You see how we pretend we are just fine. Of course, I should have asked for help, someone to come with me. Someone to drive me home. I felt like I had to be tough. I felt like I had to suck it up and that's not cool. As my husband says, "You have some really 'complicated rigging' and there is a lot that goes along with that. It's okay to be afraid."
It's a little scary in other ways, too, you know. I know what they're looking for when they take a biopsy. You do, too. It's more than just a painful trip to the dentist. It's major shit and it's time we started taking it seriously.
So, for me, I think I'll stop pretending I'm fine, and start talking about women's wellness in a way I wish people would have talked about it to me.
Some Highly Questionable Parenting Advice For Parents Who Just Need To Phone It In This Week #Netflix #StreamTeam
Is this week just kicking your ass? Yeah, me too. Here’s how we’re going to cope:
Is your child refusing to participate in the sport/activity/music lesson you paid good money for, an activity they actually begged to join in the first place?
Hey, it’s okay. Your child is probably mediocre at best and this activity won’t be leading to any major scholarships or career choices. Let that shit go. Simply lean in and tell your child in a hushed voice that you are going to sell their violin/hockey skates/tennis racquet. Tell them that’ll you use the money for their college fund but then go and buy wine.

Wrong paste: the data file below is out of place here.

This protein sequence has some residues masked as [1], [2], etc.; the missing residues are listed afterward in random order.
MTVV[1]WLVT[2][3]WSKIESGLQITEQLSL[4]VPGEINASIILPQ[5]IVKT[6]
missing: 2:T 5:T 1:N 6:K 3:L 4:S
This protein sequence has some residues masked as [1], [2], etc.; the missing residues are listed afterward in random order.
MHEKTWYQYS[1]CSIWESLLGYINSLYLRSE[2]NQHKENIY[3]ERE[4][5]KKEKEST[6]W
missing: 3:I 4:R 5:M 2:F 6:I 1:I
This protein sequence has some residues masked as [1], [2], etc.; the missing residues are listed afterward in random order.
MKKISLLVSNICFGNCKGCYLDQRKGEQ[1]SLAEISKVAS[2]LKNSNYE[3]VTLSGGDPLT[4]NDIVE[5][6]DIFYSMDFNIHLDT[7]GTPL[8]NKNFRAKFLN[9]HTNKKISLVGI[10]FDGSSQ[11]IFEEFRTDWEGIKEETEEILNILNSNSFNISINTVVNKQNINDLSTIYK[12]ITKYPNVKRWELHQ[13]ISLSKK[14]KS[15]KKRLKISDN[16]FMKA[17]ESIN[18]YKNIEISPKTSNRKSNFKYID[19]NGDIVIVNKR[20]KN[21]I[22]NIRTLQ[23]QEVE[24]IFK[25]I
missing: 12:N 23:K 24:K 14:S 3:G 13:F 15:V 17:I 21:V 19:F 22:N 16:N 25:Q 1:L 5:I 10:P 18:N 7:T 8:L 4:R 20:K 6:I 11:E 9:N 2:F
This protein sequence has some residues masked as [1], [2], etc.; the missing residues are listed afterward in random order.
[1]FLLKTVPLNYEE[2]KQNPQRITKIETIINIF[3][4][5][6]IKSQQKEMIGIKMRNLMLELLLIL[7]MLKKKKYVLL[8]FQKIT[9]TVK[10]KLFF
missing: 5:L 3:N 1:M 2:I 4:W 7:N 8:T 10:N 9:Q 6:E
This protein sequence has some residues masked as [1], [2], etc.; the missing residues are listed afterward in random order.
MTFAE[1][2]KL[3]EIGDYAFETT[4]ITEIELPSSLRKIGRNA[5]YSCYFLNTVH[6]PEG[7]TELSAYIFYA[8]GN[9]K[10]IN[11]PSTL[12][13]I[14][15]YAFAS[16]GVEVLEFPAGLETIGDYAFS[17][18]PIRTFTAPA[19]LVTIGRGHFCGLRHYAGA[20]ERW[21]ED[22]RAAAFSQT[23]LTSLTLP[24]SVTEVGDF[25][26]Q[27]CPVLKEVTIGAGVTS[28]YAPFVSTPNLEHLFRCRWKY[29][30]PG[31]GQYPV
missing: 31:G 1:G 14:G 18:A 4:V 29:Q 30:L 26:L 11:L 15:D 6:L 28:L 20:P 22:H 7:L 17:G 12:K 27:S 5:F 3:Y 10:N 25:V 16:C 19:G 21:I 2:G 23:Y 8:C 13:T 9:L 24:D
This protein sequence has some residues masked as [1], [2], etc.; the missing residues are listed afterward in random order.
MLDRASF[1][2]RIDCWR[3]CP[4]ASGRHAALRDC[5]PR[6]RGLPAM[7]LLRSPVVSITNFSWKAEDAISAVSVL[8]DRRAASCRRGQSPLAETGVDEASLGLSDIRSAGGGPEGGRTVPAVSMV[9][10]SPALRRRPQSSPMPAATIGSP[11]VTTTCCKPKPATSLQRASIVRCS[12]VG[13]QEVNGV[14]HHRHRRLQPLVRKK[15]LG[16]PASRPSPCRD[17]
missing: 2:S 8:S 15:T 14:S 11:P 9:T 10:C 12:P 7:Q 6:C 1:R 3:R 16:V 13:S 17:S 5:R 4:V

Is your child refusing to eat a meal you prepared, again?
Don’t get mad. You need to save your energy to stay up after they go to bed to get through a whole episode of House of Cards on Netflix. Remove the meal from in front of the child and swear under your breath. Keep the smile on your face, and hand the child a packet of goldfish. Trust me, they’ll be pleased. As you scrape the meal into a tupperware and slide it into the back of the fridge to be discovered some day next Fall, remember that there is booze in the cupboard and bedtime will be here soon.
Is homework a problem? Do they whine and moan about it making you crazy?
Write a note to their teacher. It should say something like this:
Dear Mr. C
We’ve decided as a family we will no longer be participating in homework of any kind. There is currently little evidence to support any benefit to homework for elementary aged children, and furthermore, it makes us argue at the dinner table. If we’re going to spend the evening arguing we’d rather do it over something more meaningful, like which superhero would win in a fight, or if cats can get married.